It is a reminder to us that as God’s baptised children, we have a role to play in bringing Jesus to the world. By virtue of our baptism, we all have a vocation by which we bring Jesus to the world.
So we begin, by placing ourselves in the presence of Jesus and ask for His loving mercy and forgiveness in our lives.
Cardinal Hume was once reflecting upon the importance of Baptism and he said;
“At Baptism God the Father looks down upon the one to be baptised, and sees in him or her, a family likeness, the likeness of His own Son Jesus Christ. Through Baptism we become Christ-like – Christened. And so God the Father can quite rightly say to us just as He said to Jesus, “You are my son or daughter, my favour rests o you.”
St Paul put it in a very profound way when he said,
“It is no longer I who live, but Christ who lives in me!”
It is hard to really describe the immense dignity of one who is baptised. Through the centuries many saints and theologians have tried. St Peter himself said that through Baptism we are,
“… a chosen race, a royal priesthood, a holy nation, a people set apart.”
These words of St Peter, reflect our faith that Baptism gives us a special relationship with God, that we are part of God’s family we call the Church. God is not remote, God is all around us and especially God is within us.
I think no matter who we are we are all searching for truth and meaning in our lives. But this search is not just one way. We can be assured that God is searching for us too. God thirsts for us, our love, our lives, our time, our hopes and dreams. God longs to be part of them. And God gives us this wonderful Sacrament of Baptism in order that we may share in His life.
Those who come for Baptism whether for themselves or their children must do so fully understanding what they are doing. Indeed the rite of Baptism asks both parents and Godparents, ”Do you fully understand what you are doing?” And then right before the Baptism itself the priest asks the parents once more to be certain, “Is it your will that you child be baptised in the faith…” Parents are making a promise to give their children the chance to grow up knowing the love and presence of God. And this love and presence is manifest most fully in the church, where we are fed with the word of God in the readings, and the Body and Blood of Jesus in Holy Communion.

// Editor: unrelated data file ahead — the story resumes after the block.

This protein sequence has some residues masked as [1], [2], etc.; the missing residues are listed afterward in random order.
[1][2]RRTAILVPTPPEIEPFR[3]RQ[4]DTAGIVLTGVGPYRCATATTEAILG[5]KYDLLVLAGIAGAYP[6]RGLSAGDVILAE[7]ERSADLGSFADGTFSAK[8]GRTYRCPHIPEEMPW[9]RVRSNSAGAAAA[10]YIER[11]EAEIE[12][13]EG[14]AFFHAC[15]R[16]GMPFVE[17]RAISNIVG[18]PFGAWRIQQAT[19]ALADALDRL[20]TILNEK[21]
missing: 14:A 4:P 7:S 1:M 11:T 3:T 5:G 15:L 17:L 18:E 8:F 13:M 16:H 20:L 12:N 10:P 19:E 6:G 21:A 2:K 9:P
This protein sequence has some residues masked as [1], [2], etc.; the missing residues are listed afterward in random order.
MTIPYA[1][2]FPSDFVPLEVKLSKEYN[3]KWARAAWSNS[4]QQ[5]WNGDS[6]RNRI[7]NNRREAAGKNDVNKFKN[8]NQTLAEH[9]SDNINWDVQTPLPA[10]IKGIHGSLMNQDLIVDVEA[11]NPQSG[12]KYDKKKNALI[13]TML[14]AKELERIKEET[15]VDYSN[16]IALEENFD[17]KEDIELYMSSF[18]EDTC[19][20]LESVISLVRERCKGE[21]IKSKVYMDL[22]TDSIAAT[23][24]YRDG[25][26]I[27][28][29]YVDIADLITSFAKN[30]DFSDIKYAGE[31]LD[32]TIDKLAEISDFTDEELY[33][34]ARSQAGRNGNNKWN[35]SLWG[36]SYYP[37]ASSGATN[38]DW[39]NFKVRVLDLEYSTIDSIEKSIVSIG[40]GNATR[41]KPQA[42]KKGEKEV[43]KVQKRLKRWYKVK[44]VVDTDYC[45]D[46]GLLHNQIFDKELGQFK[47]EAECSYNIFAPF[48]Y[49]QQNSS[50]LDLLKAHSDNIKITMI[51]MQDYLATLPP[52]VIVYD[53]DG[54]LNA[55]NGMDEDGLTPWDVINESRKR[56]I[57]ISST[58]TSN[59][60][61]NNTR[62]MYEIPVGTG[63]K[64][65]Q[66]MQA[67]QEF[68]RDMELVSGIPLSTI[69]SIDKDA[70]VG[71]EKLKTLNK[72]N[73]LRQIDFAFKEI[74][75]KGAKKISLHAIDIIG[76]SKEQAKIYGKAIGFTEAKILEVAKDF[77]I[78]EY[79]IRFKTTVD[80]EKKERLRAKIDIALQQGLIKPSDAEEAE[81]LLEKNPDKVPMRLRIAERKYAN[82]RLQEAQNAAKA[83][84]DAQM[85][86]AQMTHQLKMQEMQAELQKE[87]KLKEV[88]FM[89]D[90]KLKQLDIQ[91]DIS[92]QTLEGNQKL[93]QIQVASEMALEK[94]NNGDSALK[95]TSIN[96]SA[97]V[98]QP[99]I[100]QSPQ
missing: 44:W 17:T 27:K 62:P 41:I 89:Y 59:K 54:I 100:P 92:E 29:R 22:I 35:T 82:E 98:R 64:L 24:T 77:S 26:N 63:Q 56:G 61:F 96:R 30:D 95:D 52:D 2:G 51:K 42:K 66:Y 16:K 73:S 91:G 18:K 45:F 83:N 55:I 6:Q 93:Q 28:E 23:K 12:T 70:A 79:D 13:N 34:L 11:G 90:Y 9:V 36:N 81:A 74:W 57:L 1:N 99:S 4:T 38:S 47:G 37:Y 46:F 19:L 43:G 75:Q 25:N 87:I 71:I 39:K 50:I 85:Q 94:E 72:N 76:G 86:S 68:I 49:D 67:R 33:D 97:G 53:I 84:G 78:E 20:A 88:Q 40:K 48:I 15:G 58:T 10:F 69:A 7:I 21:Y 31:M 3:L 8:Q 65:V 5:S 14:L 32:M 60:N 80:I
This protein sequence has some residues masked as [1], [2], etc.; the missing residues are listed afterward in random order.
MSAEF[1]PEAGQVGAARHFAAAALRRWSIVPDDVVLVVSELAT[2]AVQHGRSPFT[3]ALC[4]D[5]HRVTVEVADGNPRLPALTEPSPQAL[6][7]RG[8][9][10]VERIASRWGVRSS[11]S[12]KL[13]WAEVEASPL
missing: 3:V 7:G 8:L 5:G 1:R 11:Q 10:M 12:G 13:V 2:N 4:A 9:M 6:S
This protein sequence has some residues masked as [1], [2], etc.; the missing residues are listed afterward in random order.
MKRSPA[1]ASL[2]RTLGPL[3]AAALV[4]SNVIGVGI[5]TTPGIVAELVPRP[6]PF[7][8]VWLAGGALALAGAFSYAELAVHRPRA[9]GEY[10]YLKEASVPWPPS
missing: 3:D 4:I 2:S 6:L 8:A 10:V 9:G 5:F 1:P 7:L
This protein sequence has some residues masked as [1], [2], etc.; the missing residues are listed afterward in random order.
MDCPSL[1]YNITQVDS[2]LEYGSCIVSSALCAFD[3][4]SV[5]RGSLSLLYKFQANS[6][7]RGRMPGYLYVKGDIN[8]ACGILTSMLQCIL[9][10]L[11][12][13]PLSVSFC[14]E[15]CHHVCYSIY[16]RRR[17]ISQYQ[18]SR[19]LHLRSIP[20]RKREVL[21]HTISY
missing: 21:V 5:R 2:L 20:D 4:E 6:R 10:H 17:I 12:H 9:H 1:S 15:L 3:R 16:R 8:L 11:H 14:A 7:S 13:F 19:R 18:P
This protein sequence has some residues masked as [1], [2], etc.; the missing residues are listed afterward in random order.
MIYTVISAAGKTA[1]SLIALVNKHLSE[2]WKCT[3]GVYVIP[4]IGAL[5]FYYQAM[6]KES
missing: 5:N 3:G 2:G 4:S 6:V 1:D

The fact of your presence here today, reveals that you have taken your own promises seriously. You are living to the best of your ability your life of faith. Baptism is not a one off event. It is an acceptance into a way of life, a life with God.
We are God’s baptised children, we can trust totally that the hand of God is with us. Just as the Holy Spirit descended upon Jesus at His baptism, so too did the Holy Spirit descend upon us! The Holy Spirit given to us at Baptism never leaves us. No matter what decisions we have made in life, God is still with us! God knows we try, but sometimes we get things wrong, and go our own way. But still the voice of God never leaves us,
“You are my Son, You are my daughter, my favour rests with you.”
So let us now go out and live our faith each day. Our Baptismal faith received the day we too we baptised.